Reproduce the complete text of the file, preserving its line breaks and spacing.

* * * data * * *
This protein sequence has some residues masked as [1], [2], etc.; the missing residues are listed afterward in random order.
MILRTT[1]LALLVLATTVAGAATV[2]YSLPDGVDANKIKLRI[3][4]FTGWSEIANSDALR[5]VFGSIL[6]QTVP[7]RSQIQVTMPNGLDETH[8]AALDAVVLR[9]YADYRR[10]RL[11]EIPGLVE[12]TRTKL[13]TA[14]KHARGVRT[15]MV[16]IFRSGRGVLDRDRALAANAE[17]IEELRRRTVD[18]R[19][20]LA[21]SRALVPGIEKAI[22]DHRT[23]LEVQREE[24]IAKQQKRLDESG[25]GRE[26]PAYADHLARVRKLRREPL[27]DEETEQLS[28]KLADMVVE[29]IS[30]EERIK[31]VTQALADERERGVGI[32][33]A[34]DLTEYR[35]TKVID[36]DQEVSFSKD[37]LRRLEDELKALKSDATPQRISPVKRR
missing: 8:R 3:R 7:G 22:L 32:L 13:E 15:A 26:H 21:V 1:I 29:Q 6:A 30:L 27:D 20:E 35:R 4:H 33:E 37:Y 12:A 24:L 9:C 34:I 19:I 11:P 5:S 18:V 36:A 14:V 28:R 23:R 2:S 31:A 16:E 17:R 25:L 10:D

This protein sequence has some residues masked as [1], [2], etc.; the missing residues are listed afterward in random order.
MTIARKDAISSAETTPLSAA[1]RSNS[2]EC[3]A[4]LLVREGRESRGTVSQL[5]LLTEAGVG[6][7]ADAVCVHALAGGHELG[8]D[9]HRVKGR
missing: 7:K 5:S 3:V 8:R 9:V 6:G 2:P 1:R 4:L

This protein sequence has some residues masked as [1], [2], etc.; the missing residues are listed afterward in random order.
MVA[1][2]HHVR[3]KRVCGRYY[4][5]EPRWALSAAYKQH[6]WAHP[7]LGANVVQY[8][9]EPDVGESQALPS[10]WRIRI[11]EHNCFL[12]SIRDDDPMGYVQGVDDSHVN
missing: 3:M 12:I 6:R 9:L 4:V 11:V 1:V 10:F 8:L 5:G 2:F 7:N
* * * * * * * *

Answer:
This protein sequence has some residues masked as [1], [2], etc.; the missing residues are listed afterward in random order.
MILRTT[1]LALLVLATTVAGAATV[2]YSLPDGVDANKIKLRI[3][4]FTGWSEIANSDALR[5]VFGSIL[6]QTVP[7]RSQIQVTMPNGLDETH[8]AALDAVVLR[9]YADYRR[10]RL[11]EIPGLVE[12]TRTKL[13]TA[14]KHARGVRT[15]MV[16]IFRSGRGVLDRDRALAANAE[17]IEELRRRTVD[18]R[19][20]LA[21]SRALVPGIEKAI[22]DHRT[23]LEVQREE[24]IAKQQKRLDESG[25]GRE[26]PAYADHLARVRKLRREPL[27]DEETEQLS[28]KLADMVVE[29]IS[30]EERIK[31]VTQALADERERGVGI[32][33]A[34]DLTEYR[35]TKVID[36]DQEVSFSKD[37]LRRLEDELKALKSDATPQRISPVKRR
missing: 8:R 3:R 7:G 22:L 32:L 13:E 15:A 26:H 21:V 1:I 29:Q 6:A 30:L 27:D 20:E 35:R 4:H 33:E 37:Y 12:A 24:L 9:C 34:I 19:I 11:P 5:S 18:V 36:A 14:V 28:R 23:R 2:S 31:A 16:E 17:R 25:L 10:D

This protein sequence has some residues masked as [1], [2], etc.; the missing residues are listed afterward in random order.
MTIARKDAISSAETTPLSAA[1]RSNS[2]EC[3]A[4]LLVREGRESRGTVSQL[5]LLTEAGVG[6][7]ADAVCVHALAGGHELG[8]D[9]HRVKGR
missing: 7:K 5:S 3:V 8:R 9:V 6:G 2:P 1:R 4:L

This protein sequence has some residues masked as [1], [2], etc.; the missing residues are listed afterward in random order.
MVA[1][2]HHVR[3]KRVCGRYY[4][5]EPRWALSAAYKQH[6]WAHP[7]LGANVVQY[8][9]EPDVGESQALPS[10]WRIRI[11]EHNCFL[12]SIRDDDPMGYVQGVDDSHVN
missing: 3:M 12:I 6:R 9:L 4:V 11:V 1:V 10:F 8:L 5:G 2:F 7:N